Spencer Crew, interim director of the Smithsonian’s National Museum of African American History and Culture, released the following statement on the death of noted mathematician and one of NASA’s “human computers,” Katherine Johnson.
It is with deep sadness that we at the National Museum of African American History and Culture mourn the passing of noted NASA mathematician Katherine Johnson. She played a key role on the 1969 Apollo 11 space team, calculating the precise trajectories that would make it possible for the U.S. to land a crew safely on the moon. The critically important work she performed moved our country forward in a compelling way as we charted a bold course in space travel. It also broke barriers for women in science and mathematics.
From her earliest childhood Johnson counted things. “I counted everything: the steps, the dishes, the stars in the sky,” Johnson once said, recalling her youth. The youngest of four children of a farmer and a schoolteacher, Johnson was born into a household that valued education. Since there was no school for African American children in White Sulphur Springs, West Virginia, Johnson and her siblings attended a laboratory school at West Virginia State Institute, a historically black college. At 15, Johnson enrolled at West Virginia State earning a degree in math education and French.
Johnson was one of three black students selected to integrate West Virginia University’s graduate program. After a brief time, she left school to start family and to teach. In 1952, Johnson learned about a program that would change the course of her life. The National Advisory Committee for Aeronautics’ Langley Aeronautical Laboratory (now known as NASA and the Langley Research Center) was hiring black women mathematicians to be “human computers” to check calculations for technological developments. In 1953, Johnson began her new job working as a member of a computing group; however, her inquisitive nature and boldness won her a place in Langley’s flight research division. Known for her mathematical accuracy, Johnson performed calculations for several historic NASA missions, including the first manned mission to the moon.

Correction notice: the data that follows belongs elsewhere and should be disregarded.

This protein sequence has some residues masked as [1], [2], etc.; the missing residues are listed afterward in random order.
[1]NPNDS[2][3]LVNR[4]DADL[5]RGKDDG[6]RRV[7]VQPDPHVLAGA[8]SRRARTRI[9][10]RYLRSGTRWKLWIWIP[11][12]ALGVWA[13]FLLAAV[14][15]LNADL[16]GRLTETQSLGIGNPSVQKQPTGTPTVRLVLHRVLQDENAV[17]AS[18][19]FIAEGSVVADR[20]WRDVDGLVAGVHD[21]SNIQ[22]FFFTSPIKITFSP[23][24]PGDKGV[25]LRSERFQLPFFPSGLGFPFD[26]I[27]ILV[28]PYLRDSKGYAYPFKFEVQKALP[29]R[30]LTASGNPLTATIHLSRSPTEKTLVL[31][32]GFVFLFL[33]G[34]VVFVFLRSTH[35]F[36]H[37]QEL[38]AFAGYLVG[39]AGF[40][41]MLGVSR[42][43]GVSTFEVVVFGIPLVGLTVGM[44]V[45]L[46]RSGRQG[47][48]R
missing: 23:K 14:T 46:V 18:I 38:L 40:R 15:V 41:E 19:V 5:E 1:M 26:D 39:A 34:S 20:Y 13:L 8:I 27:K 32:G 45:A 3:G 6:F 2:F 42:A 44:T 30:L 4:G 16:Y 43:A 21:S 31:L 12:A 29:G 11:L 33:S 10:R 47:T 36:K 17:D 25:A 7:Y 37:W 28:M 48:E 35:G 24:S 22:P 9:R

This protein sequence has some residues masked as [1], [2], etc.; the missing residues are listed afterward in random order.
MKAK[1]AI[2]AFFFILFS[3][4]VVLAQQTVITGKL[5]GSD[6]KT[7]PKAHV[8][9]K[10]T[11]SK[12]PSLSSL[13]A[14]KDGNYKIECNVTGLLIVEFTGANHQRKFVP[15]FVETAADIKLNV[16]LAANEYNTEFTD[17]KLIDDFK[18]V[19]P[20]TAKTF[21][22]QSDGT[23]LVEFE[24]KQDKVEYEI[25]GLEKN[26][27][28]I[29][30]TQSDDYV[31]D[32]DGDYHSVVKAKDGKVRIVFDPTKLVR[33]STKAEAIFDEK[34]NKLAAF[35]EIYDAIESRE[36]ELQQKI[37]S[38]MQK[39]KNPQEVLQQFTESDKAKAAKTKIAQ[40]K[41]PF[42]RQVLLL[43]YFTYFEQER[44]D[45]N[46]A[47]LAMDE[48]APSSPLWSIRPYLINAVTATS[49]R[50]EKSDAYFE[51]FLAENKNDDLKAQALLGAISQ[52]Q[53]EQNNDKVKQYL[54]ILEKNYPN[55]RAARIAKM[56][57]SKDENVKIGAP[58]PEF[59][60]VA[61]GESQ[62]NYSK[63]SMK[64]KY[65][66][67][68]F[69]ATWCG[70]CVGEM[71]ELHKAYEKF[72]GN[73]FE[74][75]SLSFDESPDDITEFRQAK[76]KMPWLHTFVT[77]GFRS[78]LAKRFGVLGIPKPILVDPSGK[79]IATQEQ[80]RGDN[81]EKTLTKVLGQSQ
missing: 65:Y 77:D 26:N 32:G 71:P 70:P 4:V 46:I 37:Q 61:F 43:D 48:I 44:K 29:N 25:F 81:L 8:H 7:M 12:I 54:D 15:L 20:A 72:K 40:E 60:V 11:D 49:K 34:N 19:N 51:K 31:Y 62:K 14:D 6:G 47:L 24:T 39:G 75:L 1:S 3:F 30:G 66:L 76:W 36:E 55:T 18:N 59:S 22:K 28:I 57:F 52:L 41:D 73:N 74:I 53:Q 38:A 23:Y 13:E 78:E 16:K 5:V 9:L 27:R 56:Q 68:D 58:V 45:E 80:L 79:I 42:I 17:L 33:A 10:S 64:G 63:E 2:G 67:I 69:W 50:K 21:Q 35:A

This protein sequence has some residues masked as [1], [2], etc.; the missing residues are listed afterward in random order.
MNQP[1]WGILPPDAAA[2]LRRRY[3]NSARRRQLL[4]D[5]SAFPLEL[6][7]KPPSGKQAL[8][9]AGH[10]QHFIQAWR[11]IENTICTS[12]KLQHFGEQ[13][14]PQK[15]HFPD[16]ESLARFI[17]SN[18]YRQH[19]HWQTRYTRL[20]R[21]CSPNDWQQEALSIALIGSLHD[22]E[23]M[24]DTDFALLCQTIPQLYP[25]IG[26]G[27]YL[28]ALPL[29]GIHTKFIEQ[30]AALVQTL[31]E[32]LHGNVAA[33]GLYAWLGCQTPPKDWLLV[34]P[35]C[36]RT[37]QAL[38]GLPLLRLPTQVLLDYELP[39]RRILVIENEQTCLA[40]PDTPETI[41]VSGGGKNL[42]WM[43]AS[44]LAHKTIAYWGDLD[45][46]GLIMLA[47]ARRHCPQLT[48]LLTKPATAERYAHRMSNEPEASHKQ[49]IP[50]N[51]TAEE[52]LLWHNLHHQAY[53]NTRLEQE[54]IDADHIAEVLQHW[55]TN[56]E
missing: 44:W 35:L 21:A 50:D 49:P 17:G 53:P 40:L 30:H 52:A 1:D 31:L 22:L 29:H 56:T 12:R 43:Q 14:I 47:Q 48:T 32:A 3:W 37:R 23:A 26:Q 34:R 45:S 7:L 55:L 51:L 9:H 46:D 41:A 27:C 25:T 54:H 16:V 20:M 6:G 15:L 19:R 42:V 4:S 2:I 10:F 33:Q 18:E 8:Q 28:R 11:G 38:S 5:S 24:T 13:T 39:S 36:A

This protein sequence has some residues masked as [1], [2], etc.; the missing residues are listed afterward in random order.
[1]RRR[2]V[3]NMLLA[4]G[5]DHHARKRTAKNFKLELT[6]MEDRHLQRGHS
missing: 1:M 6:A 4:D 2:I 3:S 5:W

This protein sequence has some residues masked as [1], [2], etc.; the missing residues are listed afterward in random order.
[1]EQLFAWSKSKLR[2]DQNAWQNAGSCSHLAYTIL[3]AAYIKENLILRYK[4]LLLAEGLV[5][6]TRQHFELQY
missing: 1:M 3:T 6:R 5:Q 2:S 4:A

Despite being born into an era when professional opportunities for women of color were scarce, Johnson quietly rose above the odds stacked against her. She and other African American women at NASA were consigned to a separate office, dining and bathroom facilities, but over time Johnson’s work won her acceptance. When recalling her time at NASA, Johnson insisted that she never struggled with feelings of inferiority. She knew she was just as good as the next person.
After retiring from NASA, Johnson became a strong advocate for mathematics education. She is the recipient of several awards, including the Presidential Medal of Freedom from President Barack Obama, and a NASA research facility is named in her honor. Her story has been told in the bestselling book and feature-length film Hidden Figures.
Johnson will forever be remembered for her work with NASA and as a pioneering force for women of color in science, technology, engineering and math.
Since opening Sept. 24, 2016, the National Museum of African American History and Culture has welcomed more than 6 million visitors. Occupying a prominent location next to the Washington Monument on the National Mall in Washington, D.C., the nearly 400,000-square-foot museum is the nation’s largest and most comprehensive cultural destination devoted exclusively to exploring, documenting and showcasing the African American story and its impact on American and world history. For more information about the museum, visit www.nmaahc.si.edu, follow @NMAAHC on Twitter, Facebook and Instagram, or call Smithsonian information at (202) 633-1000.